We study the factors affecting the employment probability of temporary assistance for needy families (TANF) recipients using recent quarterly panel data from Atlanta, Georgia. A central focus of our study is to determine whether the TANF recipient's proximity to job opportunity and the availability of childcare affect her probability of full-time employment. Both static and dynamic models of employment choice are estimated that control for unobserved individual effects. We estimate models separately for a sub-sample of TANF recipients living in public housing, whose residential locations can be considered exogenously determined. We find substantial evidence that individuals and family characteristics (such as, the education of the recipient and the number of children and adults in her family) are important determinants of the employment probability of welfare recipients. On the other hand, location related variables are found to be relatively unimportant. (author abstract)

    This article is based on a...

    We study the factors affecting the employment probability of temporary assistance for needy families (TANF) recipients using recent quarterly panel data from Atlanta, Georgia. A central focus of our study is to determine whether the TANF recipient's proximity to job opportunity and the availability of childcare affect her probability of full-time employment. Both static and dynamic models of employment choice are estimated that control for unobserved individual effects. We estimate models separately for a sub-sample of TANF recipients living in public housing, whose residential locations can be considered exogenously determined. We find substantial evidence that individuals and family characteristics (such as, the education of the recipient and the number of children and adults in her family) are important determinants of the employment probability of welfare recipients. On the other hand, location related variables are found to be relatively unimportant. (author abstract)

    This article is based on a working paper published by the University of Kentucky Center for Poverty Research.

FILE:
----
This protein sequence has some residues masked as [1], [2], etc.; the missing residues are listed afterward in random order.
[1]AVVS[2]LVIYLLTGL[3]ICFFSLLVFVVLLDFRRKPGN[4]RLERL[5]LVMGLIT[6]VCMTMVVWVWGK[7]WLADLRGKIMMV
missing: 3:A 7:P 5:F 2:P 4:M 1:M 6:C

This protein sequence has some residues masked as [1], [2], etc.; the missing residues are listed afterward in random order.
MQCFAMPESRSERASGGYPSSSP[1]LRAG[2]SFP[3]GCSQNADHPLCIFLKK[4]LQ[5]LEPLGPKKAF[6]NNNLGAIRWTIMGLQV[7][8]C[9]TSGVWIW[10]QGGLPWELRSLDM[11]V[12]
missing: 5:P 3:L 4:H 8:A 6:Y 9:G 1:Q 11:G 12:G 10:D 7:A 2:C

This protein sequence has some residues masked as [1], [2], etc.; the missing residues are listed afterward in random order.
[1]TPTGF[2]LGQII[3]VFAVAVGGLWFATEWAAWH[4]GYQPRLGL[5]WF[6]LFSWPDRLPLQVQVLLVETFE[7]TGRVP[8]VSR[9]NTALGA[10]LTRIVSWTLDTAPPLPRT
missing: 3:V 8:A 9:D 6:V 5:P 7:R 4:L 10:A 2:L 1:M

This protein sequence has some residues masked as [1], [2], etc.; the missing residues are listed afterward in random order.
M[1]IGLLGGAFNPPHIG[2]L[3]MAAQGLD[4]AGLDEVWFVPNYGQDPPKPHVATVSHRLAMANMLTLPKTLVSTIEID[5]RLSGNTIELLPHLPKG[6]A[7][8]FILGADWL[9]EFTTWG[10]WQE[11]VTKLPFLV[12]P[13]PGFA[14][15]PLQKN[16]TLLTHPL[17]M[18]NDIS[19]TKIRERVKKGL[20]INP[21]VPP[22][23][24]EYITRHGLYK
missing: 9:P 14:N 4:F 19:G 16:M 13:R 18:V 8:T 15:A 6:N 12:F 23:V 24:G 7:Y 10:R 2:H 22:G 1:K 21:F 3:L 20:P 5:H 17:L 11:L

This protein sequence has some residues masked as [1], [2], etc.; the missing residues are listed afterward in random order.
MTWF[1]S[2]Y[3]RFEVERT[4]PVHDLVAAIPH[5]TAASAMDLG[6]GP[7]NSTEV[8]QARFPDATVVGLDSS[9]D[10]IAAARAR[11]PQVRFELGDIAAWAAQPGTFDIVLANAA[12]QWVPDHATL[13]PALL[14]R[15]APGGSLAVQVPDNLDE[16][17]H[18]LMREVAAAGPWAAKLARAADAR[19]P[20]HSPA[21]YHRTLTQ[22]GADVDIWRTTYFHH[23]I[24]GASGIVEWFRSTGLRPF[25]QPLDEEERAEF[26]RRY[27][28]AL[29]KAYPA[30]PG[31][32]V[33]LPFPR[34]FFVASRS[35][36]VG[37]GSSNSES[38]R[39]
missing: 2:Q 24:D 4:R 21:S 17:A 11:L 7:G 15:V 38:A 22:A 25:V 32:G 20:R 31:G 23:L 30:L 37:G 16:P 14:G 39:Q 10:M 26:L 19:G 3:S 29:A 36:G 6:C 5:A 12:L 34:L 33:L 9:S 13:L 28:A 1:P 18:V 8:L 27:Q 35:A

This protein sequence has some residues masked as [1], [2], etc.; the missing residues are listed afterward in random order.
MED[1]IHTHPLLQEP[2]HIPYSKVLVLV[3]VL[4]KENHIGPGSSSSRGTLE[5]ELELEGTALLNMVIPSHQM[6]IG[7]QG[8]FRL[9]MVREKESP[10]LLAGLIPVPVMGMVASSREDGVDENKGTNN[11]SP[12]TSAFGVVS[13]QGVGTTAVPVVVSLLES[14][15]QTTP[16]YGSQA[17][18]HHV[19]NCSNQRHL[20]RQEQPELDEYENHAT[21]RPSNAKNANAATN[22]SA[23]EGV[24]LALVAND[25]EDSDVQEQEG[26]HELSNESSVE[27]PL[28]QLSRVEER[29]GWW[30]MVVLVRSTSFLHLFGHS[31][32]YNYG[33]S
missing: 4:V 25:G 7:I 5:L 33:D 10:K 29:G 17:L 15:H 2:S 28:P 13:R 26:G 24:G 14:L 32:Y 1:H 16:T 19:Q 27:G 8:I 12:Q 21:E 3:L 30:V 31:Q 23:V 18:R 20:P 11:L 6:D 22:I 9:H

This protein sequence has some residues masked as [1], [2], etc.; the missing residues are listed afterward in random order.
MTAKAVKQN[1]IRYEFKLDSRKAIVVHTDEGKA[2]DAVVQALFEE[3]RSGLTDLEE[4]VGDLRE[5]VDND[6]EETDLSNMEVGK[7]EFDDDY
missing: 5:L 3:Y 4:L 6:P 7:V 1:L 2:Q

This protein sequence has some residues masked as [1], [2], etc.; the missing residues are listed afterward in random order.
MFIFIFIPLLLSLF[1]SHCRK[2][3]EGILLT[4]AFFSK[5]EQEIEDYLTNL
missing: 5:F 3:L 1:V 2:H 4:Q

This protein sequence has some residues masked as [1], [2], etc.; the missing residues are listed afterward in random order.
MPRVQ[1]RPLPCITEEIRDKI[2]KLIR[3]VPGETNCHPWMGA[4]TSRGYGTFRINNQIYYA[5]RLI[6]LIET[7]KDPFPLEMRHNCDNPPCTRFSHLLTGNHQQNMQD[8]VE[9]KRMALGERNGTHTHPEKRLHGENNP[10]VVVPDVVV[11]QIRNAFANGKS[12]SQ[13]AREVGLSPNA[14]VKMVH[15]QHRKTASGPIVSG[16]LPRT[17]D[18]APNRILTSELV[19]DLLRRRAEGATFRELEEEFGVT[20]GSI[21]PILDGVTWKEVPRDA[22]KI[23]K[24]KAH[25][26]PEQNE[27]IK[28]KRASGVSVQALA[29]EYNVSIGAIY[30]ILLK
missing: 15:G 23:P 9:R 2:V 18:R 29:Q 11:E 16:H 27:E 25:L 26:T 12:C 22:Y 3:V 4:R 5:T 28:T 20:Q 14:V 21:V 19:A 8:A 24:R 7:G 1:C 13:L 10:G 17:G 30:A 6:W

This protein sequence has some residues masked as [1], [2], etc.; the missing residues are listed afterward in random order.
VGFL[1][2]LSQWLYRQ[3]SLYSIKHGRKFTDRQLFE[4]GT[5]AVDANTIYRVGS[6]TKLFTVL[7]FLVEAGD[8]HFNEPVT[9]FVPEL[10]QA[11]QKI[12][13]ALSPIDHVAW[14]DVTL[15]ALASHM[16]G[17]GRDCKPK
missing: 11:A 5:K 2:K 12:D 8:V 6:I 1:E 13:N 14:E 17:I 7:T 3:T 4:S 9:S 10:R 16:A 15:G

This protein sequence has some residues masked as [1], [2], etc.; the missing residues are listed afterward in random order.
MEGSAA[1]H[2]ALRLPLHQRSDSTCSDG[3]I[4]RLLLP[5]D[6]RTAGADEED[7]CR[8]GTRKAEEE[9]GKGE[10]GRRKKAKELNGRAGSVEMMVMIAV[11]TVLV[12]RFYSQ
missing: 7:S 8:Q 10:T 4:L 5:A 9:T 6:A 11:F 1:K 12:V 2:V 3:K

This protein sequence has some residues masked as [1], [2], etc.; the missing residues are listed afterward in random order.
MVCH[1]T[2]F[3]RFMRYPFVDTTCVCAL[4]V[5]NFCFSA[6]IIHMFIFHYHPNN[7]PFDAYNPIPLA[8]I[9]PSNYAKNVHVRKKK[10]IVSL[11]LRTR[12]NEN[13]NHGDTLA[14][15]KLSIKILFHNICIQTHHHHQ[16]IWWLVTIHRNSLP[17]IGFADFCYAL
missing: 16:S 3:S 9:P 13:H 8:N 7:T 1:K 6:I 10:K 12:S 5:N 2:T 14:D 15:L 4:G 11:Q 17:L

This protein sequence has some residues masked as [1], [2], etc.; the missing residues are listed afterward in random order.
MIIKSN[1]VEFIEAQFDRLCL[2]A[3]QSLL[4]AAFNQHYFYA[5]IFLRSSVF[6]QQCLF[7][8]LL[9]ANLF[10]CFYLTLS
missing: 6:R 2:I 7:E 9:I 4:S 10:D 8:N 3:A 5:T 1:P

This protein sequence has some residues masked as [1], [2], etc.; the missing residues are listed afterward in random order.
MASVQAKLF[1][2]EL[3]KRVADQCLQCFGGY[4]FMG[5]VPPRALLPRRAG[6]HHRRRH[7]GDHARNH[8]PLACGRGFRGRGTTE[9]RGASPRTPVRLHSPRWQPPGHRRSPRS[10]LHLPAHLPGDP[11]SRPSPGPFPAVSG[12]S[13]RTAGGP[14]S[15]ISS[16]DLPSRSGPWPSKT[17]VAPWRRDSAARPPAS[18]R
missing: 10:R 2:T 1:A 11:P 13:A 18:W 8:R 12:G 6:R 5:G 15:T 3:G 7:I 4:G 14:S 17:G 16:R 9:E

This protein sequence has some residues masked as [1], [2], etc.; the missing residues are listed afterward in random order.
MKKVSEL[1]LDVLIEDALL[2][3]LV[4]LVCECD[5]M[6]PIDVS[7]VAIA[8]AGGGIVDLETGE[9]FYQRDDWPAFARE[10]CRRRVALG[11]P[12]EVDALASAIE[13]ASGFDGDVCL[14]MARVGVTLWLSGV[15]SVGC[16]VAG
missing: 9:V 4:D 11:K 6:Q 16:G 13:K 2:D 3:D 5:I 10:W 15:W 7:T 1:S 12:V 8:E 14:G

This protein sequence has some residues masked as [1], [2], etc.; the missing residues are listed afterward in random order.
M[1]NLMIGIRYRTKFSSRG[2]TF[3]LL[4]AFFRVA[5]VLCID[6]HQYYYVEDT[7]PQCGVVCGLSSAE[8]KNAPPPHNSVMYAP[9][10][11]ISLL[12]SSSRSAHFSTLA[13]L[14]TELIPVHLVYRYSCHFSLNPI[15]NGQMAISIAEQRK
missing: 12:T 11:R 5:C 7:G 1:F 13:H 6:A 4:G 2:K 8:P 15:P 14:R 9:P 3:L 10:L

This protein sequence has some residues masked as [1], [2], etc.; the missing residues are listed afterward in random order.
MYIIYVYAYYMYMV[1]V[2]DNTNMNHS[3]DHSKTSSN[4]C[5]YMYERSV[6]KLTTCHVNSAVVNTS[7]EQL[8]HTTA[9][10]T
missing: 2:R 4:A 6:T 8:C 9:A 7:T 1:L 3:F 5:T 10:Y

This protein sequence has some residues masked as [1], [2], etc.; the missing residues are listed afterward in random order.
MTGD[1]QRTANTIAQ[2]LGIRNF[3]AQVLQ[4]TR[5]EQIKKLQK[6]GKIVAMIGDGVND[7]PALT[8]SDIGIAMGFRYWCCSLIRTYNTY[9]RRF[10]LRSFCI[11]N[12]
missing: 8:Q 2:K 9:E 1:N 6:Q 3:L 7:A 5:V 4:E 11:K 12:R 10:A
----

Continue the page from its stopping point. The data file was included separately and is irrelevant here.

• Individual Author: Sullivan, James X.
    Reference Type: Journal Article
    Year: 2006

    This paper examines whether AFDC/TANF asset tests affect the asset holdings of low-educated single mothers, exploiting variation in asset limits and exemptions across states and over time. There are important reasons to examine vehicle assets in this context. For example, vehicles make up a very significant share of total wealth for poor families, and the variation in vehicle exemptions over time and across states far exceeds the variation in asset limits. Consistent with other recent research, I find little evidence that asset limits have an effect on the amount of liquid assets that single mothers hold. However, I find evidence that vehicle exemptions do have an important effect on vehicle assets. The findings suggest that moving from a $1500 vehicle exemption to a full vehicle exemption increases the probability of owning a car by 20 percentage points for low-educated single mothers relative to a comparison group. Also, the results indicate that single mothers are not substituting vehicle equity for liquid assets in response to more relaxed restrictions on vehicles. (Author...

    This paper examines whether AFDC/TANF asset tests affect the asset holdings of low-educated single mothers, exploiting variation in asset limits and exemptions across states and over time. There are important reasons to examine vehicle assets in this context. For example, vehicles make up a very significant share of total wealth for poor families, and the variation in vehicle exemptions over time and across states far exceeds the variation in asset limits. Consistent with other recent research, I find little evidence that asset limits have an effect on the amount of liquid assets that single mothers hold. However, I find evidence that vehicle exemptions do have an important effect on vehicle assets. The findings suggest that moving from a $1500 vehicle exemption to a full vehicle exemption increases the probability of owning a car by 20 percentage points for low-educated single mothers relative to a comparison group. Also, the results indicate that single mothers are not substituting vehicle equity for liquid assets in response to more relaxed restrictions on vehicles. (Author abstract)